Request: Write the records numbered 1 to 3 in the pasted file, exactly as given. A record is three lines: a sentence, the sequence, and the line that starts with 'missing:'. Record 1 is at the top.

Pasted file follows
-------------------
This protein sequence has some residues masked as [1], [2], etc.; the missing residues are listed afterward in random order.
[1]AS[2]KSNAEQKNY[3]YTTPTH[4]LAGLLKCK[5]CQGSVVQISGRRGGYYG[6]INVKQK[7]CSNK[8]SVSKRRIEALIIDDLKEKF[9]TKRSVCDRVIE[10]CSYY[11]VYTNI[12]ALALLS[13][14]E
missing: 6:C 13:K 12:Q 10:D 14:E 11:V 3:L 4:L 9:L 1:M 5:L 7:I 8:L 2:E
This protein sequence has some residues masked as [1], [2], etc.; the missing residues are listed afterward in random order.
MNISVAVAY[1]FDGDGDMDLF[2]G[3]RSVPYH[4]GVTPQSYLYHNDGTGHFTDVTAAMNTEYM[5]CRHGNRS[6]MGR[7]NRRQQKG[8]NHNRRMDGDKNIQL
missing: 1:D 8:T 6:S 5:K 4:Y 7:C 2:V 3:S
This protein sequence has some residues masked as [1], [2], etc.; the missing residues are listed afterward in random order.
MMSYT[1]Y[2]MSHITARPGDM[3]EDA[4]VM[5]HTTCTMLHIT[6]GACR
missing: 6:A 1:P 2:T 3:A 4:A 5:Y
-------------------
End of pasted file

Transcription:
This protein sequence has some residues masked as [1], [2], etc.; the missing residues are listed afterward in random order.
[1]AS[2]KSNAEQKNY[3]YTTPTH[4]LAGLLKCK[5]CQGSVVQISGRRGGYYG[6]INVKQK[7]CSNK[8]SVSKRRIEALIIDDLKEKF[9]TKRSVCDRVIE[10]CSYY[11]VYTNI[12]ALALLS[13][14]E
missing: 6:C 13:K 12:Q 10:D 14:E 11:V 3:L 4:L 9:L 1:M 5:L 7:I 8:L 2:E
This protein sequence has some residues masked as [1], [2], etc.; the missing residues are listed afterward in random order.
MNISVAVAY[1]FDGDGDMDLF[2]G[3]RSVPYH[4]GVTPQSYLYHNDGTGHFTDVTAAMNTEYM[5]CRHGNRS[6]MGR[7]NRRQQKG[8]NHNRRMDGDKNIQL
missing: 1:D 8:T 6:S 5:K 4:Y 7:C 2:V 3:S
This protein sequence has some residues masked as [1], [2], etc.; the missing residues are listed afterward in random order.
MMSYT[1]Y[2]MSHITARPGDM[3]EDA[4]VM[5]HTTCTMLHIT[6]GACR
missing: 6:A 1:P 2:T 3:A 4:A 5:Y